the layer you are in, visibility can be good (10-20 feet in the top 20 feet) to poor (5-10feet or less below 20 feet).Unless you plan to stay in the top 20 feet of water (or wherever the thermocline is in yourlake or quarry) you need to plan for proper thermal protection. In the thermal profiledescribed in the previous paragraph, a 3mm wetsuit would probably be fine for the 0-25foot depth, any deeper and at least a 5mm may be required. If you wanted to go deeperthen 40 feet for any length of time, then a dry suit with proper under suit (usually fleeceor some sort of long underware) would be required. For contrast, I have dove in the oceanwhere the thermocline didn’t occur until 60 feet deep and then was only a couple of degrees, of course the visibility was over 100 feet!From the previous paragraphs you should figure out that before going to dive in a lake orquarry you are unfamiliar with, you should contact a local dive shop or even talk to localdivers or fishermen to determine at what depth the thermocline resides and how much of a temperature drop to expect. There are usually good online resources for this such as theregional diving forums onwww.scubaboard.comwhere you can ask local divers aboutconditions. By knowing the subsurface conditions you can make sure you bring or obtainthe proper thermal protection. Nothing is more frustrating than having to call a divebecause you are near hypothermia or being unable to do a second dive because you are just too cold!Before you dive you should also try to determine if there is anything interesting to see,for example, in Lake Lanier where we do practice dives there is only mud, tree stumps,the occasional rock and more mud. In many man-made lakes there are still structures thatmay be divable, for example, in Lake Murray, SC, there is a old iron bridge that was leftintact. Many times cemeteries (as morbid as that sounds) will have the bodies relocatedbut unless the family pays, not the headstones. Makes for an interesting Oct 31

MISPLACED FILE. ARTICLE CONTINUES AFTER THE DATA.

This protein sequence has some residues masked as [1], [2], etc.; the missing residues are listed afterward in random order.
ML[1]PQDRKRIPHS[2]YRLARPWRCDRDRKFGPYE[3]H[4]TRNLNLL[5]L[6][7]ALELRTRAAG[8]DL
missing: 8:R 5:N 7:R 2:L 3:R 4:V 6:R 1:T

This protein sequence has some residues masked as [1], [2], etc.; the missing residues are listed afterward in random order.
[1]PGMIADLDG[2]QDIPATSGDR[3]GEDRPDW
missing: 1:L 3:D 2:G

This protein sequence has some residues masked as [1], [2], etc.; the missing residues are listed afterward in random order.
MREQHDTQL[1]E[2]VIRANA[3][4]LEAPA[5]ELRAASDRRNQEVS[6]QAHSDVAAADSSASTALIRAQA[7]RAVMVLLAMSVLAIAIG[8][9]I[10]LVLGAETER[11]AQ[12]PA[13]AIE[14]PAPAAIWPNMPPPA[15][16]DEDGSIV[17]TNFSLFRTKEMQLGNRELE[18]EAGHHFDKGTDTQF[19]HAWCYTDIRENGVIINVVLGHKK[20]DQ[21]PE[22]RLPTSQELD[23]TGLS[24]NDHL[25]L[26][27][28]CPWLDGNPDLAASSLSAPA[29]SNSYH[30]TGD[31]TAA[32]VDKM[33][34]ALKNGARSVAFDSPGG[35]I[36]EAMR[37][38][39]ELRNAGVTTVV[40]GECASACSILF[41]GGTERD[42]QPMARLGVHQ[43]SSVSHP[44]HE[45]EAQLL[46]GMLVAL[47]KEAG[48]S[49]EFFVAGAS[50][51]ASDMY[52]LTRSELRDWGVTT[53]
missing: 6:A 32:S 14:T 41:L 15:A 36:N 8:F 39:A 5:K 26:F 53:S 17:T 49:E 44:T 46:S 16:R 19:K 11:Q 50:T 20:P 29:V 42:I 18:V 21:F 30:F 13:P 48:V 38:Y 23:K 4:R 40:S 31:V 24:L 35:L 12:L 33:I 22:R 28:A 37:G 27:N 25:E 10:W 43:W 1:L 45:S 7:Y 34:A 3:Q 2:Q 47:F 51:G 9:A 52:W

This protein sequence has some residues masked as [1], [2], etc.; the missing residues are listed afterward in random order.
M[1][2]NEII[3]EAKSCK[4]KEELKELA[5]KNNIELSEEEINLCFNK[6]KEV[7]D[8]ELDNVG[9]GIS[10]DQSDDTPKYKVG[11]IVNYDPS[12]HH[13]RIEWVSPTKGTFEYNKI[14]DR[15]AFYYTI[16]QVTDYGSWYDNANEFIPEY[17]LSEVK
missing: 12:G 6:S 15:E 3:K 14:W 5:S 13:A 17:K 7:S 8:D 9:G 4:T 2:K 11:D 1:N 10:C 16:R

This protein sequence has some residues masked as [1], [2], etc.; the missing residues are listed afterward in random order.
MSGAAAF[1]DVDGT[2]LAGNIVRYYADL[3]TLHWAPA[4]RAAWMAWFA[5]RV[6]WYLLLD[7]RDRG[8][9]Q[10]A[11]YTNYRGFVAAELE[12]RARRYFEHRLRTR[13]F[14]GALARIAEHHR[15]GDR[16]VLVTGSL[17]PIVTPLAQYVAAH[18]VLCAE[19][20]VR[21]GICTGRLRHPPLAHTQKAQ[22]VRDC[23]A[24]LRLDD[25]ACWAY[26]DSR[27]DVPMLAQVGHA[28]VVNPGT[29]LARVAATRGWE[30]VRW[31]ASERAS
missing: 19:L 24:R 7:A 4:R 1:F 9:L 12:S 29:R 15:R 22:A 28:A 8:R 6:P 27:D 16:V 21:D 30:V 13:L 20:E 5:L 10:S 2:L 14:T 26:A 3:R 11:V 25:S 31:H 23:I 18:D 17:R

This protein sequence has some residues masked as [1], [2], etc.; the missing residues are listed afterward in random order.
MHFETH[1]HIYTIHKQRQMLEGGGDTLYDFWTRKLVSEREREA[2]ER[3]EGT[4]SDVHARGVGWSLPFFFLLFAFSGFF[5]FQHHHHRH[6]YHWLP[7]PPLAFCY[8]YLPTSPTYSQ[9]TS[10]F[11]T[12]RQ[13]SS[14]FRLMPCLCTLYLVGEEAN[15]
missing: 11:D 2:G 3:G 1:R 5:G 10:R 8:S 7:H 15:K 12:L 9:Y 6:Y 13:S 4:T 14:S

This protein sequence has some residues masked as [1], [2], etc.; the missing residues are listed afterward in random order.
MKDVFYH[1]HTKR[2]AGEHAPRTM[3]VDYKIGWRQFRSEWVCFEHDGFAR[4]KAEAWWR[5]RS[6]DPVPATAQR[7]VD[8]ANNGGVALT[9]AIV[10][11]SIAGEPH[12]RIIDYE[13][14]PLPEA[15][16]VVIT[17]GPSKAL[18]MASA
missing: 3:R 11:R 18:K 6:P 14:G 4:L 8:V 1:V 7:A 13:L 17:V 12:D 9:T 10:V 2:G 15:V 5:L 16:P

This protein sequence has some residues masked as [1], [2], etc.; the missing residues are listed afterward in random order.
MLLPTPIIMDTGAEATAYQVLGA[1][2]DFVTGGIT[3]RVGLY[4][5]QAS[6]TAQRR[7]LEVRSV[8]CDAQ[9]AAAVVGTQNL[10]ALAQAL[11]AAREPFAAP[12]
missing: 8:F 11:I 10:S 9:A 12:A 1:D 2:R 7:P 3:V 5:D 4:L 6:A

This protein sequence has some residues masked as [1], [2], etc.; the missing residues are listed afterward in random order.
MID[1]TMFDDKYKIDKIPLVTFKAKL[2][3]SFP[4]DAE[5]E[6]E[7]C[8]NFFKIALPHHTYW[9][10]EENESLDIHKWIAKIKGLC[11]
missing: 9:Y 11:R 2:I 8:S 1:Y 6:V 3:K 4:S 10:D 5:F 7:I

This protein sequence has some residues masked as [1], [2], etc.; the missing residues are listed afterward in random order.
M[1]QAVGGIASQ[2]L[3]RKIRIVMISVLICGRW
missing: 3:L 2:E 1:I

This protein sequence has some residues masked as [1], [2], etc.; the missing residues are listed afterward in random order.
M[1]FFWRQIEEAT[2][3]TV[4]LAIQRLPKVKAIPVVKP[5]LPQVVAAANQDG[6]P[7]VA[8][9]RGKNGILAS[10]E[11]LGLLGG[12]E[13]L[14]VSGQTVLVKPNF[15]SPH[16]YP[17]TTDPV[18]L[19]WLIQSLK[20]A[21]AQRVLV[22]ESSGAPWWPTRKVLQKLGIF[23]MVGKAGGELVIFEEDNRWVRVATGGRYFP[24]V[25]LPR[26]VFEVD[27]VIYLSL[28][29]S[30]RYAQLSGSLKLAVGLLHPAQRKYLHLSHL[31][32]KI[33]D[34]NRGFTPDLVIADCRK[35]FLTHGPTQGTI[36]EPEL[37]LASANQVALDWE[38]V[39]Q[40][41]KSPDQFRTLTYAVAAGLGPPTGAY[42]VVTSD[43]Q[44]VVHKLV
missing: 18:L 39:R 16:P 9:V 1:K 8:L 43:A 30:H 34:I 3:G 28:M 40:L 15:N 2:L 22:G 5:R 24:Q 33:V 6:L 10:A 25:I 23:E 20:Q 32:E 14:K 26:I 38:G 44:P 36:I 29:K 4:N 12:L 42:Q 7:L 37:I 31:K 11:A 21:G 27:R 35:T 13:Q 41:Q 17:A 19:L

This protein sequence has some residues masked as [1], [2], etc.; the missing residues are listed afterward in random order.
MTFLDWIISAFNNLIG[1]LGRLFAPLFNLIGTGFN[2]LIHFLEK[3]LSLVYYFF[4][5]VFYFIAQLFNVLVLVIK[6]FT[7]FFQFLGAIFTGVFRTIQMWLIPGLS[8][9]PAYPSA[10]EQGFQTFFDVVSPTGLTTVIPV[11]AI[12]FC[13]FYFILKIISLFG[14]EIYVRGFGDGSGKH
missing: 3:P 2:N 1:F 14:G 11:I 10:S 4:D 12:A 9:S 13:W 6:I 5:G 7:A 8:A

dive toexplore a flooded cemetery. Other things of interest may be old railroad trestles, wrecks,or intact/partially intact buildings. One of the most interesting fresh water dives (I haven’tdone it yet but really want to) is the Bonne Terre abandoned lead mine in Missouri, all of the equipment was just left in the mine when it flooded. In the quarry I dive (Dive Haven,White Georgia,www.divehavenga.com) there are several wrecked/partial cars and an oldfashioned crane/shovel, there maybe more as the bottom is at 150 feet, but those are whathas been found so far at recreational depths.